CLDF Title
Home | Contact Us | Bookmark
Centers of Educational Expertise  
Live Events Slide Library Webcasts Abstract Library LiverQ Academy Conference Highlights
Reuters Health Information: Quantitative imaging predicts microvascular invasion in hepatocellular carcinoma

Quantitative imaging predicts microvascular invasion in hepatocellular carcinoma

Last Updated: 2017-09-28

By Will Boggs MD

NEW YORK (Reuters Health) - Quantitative image analysis of preoperative CT scans can be used to predict microvascular invasion in patients with hepatocellular carcinoma (HCC), researchers report.

"We used machine-learning techniques to extract information from routine CT scans for the detection of microvascular invasion (MVI)," Dr. Amber L. Simpson from Memorial Sloan Kettering Cancer Center, New York, told Reuters Health by email. "Knowing whether MVI is present in hepatocellular carcinoma before liver transplantation can potentially alter the way we allocate a limited resource - donated livers - to those patients who need it the most."

MVI is a strong predictor of recurrent disease after liver transplant, but so far it can only be diagnosed reliably in postoperative specimens.

Dr. Simpson and colleagues used preoperative CT quantitative image analysis to identify predictors of MVI in resected HCC tumors in a retrospective study of 120 patients who had undergone resection of HCC with curative intent. Their study was published online September 21 in the Journal of the American College of Surgeons.

They focused on two types of texture features: angle co-occurrence matrices (ACM), which quantify the orientation patterns of neighboring pixels over a specified distance and direction; and local binary patterns (LBP), which quantify the intensity patterns of the neighboring pixels.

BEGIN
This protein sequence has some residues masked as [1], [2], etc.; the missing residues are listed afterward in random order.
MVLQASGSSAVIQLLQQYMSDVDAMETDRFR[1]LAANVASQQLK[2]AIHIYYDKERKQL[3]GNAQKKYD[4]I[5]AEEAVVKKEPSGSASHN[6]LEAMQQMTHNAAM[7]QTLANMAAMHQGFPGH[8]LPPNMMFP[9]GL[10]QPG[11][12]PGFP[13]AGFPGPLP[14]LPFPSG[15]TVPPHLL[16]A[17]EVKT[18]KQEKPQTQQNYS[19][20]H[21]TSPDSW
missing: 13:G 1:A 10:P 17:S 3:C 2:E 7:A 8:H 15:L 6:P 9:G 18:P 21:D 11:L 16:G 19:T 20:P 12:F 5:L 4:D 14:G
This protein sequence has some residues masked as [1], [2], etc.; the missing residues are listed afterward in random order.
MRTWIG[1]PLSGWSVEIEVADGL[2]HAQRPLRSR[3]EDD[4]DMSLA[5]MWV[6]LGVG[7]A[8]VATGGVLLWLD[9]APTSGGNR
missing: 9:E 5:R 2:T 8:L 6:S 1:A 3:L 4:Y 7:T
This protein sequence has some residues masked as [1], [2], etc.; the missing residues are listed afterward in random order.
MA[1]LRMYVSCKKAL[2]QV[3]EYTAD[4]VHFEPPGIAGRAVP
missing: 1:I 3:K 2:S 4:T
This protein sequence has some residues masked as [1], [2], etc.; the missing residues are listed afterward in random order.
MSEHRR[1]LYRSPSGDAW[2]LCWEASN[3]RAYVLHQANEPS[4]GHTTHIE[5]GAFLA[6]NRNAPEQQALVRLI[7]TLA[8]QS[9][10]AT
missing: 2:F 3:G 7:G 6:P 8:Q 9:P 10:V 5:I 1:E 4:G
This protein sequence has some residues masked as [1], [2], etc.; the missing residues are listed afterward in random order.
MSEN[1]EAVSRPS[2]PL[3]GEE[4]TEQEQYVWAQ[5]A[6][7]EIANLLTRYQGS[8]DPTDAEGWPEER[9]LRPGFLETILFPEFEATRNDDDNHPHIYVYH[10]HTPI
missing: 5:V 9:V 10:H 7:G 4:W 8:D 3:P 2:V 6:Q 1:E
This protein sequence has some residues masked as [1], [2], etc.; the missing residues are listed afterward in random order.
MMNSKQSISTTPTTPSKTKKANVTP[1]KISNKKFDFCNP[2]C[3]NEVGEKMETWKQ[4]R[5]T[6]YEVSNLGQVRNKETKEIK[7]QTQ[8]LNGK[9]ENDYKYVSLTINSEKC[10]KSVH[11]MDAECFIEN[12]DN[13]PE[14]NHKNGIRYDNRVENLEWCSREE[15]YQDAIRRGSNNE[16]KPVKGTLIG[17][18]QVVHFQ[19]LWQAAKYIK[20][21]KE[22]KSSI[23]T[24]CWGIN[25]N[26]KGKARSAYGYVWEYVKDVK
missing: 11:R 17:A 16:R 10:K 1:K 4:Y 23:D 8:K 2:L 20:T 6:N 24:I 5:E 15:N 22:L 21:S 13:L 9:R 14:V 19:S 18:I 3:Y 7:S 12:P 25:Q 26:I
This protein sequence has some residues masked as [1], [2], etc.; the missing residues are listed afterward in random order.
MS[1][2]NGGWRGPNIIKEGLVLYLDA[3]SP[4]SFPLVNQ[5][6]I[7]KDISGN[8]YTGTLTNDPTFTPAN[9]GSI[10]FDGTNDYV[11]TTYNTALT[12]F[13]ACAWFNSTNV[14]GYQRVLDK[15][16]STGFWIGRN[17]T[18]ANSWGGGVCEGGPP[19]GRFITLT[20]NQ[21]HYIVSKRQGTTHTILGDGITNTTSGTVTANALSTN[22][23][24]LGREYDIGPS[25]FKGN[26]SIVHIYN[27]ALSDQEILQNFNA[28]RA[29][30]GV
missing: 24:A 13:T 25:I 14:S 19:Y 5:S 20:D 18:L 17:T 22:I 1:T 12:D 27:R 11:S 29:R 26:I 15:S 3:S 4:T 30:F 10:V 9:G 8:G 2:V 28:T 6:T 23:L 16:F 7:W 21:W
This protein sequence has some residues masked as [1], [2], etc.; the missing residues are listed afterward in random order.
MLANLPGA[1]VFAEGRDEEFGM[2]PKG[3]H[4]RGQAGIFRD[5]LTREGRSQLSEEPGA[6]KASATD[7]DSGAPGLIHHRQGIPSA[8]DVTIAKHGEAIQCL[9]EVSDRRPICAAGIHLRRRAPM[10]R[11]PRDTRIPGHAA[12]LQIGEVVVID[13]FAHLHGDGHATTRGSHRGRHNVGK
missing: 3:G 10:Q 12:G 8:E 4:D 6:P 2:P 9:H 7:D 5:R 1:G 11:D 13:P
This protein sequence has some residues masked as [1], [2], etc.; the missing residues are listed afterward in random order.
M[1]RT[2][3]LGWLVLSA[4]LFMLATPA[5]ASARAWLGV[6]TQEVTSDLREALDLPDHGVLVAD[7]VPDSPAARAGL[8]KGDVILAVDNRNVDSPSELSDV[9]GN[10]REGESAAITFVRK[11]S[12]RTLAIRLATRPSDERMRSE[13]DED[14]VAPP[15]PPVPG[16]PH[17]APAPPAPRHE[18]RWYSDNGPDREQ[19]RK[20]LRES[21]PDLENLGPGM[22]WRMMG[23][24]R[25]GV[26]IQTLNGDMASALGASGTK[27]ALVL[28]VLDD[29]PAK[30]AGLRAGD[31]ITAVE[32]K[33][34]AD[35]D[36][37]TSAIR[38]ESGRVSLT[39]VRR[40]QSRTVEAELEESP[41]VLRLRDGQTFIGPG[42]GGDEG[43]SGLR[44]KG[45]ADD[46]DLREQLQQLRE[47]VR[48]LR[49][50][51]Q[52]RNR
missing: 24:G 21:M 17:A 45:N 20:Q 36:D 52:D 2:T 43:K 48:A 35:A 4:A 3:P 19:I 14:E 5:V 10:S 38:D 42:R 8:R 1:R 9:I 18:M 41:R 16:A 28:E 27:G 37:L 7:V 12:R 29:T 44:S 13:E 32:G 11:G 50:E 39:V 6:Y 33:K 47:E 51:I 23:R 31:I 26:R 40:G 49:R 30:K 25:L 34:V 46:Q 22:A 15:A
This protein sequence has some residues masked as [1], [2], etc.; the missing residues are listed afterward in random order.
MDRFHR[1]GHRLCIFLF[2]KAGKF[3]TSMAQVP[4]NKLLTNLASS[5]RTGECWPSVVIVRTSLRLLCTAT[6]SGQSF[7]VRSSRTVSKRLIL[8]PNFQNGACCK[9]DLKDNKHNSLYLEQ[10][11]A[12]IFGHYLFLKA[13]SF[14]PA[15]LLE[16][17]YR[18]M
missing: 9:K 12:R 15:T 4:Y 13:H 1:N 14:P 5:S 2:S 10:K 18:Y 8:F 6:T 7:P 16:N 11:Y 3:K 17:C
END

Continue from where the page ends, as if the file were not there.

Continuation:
Overall, 53 patients (44%) had tumors with pathologically confirmed MVI. Of patients whose tumors were 5 cm or less, 37% had MVI; of patients with tumors >5 cm, 49% had MVI. Recurrence-free survival was significantly worse when MVI was present, regardless of tumor size. Qualitative radiographic descriptors did not reliably predict MVI.

In contrast, 16 of 38 ACM features evaluated were significantly associated with MVI in tumors 5 cm or smaller, and 21 of 128 LBP features evaluated were significantly associated with MVI in tumors larger than 5 cm.

Using only the most significant features in multivariate analysis, a single ACM feature predicted MVI with 80% accuracy in patients with smaller tumors, and a single LBP feature predicted MVI with 75% accuracy in patients with larger tumors.

Adding in preoperative clinical data - alpha-fetoprotein level, largest tumor size, and history of viral hepatitis - further enhanced predictive value among larger tumors. For both categories of tumor size, negative predictive values could be optimized to yield 100% negative predictive value for tumors of all sizes.

"Our results underscore the potential for quantitative imaging to guide treatment of hepatocellular carcinoma, but we need to further test our models within a clinical trial setting," Dr. Simpson said.

"It is critically important for the academic community to find a way to share medical imaging data," she said. "With larger data sets, we can develop more-robust imaging biomarkers to alter clinical care in a meaningful way."


J Am Coll Surg 2017.

Slide Library
Abstract Library
Slide Library
Abstract Library
Slide Library
Abstract Library
Slide Library
Abstract Library
Slide Library
Abstract Library
Slide Library
About CLDF
Mission Statement
Board of Trustees
Board of Advisors/Faculty
2019 GI Fellow Board of Advisors
Other Resources
Liver News Library
Journal Abstracts
Hep C Link to Care
Centers of
Educational Expertise
Substance Use Disorder
CLDF Follow Us
  The Chronic Liver Disease Foundation is a non-profit organization with content developed specifically for healthcare professionals.
© Copyright 2012-2022 Chronic Liver Disease Foundation. All rights reserved. This site is maintained as an educational resource for US healthcare providers only.
Use of this Web site is governed by the Chronic Liver Disease Foundation terms of use and privacy statement.